Event Title

Exotic Crayfish Removal from Red Butte Reservoir, Utah

Location

Space Dynamics Laboratory

Event Website

http://water.usu.edu/

Start Date

3-25-2004 10:50 AM

End Date

3-25-2004 11:00 AM

Description

Red Butte Reservoir is a small (8.75 acres) impoundment currently used as a refugia for threatened and endangered, native fish. The Northern crayfish, Orconectes virilis, was introduced (probably by fishermen) in the late 1990’s. Since the appearance of this crayfish, there has been a significant increase in turbidity as well as loss of most macrophytes. There is concern that this introduction will negatively affect the endangered fish community that has thrived so well due to limnological and food web changes. In the summer of 2003, we attempted to identify potential mechanical control methods to decrease or eradicate the crayfish. An initial population estimate of 7,381 (± 1,100) was obtained by using a mark-recapture technique (based on 1,357 marked individuals). After this initial estimate, we removed 3,932 unmarked crayfish throughout the summer. We then performed another mark-recapture estimate and found the final population to be 11,660 (± 2,089) crayfish. Our removal methods were not successful, undoubtedly due to reproduction that occurred throughout our effort.

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Mar 25th, 10:50 AM Mar 25th, 11:00 AM

Exotic Crayfish Removal from Red Butte Reservoir, Utah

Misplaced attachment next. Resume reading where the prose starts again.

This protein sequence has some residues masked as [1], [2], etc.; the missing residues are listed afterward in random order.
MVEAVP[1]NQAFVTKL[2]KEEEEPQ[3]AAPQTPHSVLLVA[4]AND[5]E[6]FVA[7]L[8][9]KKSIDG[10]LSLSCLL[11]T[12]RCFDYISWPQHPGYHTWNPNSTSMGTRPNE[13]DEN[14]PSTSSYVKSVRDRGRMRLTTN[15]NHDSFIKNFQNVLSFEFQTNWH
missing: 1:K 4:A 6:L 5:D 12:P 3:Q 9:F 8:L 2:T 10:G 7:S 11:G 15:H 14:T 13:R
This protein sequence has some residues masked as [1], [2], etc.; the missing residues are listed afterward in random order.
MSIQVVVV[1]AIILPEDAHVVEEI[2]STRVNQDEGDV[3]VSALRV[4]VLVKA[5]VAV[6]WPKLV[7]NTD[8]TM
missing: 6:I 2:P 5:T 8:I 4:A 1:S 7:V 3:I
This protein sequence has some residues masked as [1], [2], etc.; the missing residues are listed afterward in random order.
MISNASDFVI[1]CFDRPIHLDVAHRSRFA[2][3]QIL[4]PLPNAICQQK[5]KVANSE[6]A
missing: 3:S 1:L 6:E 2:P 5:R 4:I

Space Dynamics Laboratory

Red Butte Reservoir is a small (8.75 acres) impoundment currently used as a refugia for threatened and endangered, native fish. The Northern crayfish, Orconectes virilis, was introduced (probably by fishermen) in the late 1990’s. Since the appearance of this crayfish, there has been a significant increase in turbidity as well as loss of most macrophytes. There is concern that this introduction will negatively affect the endangered fish community that has thrived so well due to limnological and food web changes. In the summer of 2003, we attempted to identify potential mechanical control methods to decrease or eradicate the crayfish. An initial population estimate of 7,381 (± 1,100) was obtained by using a mark-recapture technique (based on 1,357 marked individuals). After this initial estimate, we removed 3,932 unmarked crayfish throughout the summer. We then performed another mark-recapture estimate and found the final population to be 11,660 (± 2,089) crayfish. Our removal methods were not successful, undoubtedly due to reproduction that occurred throughout our effort.

https://digitalcommons.usu.edu/runoff/2004/AllPosters/15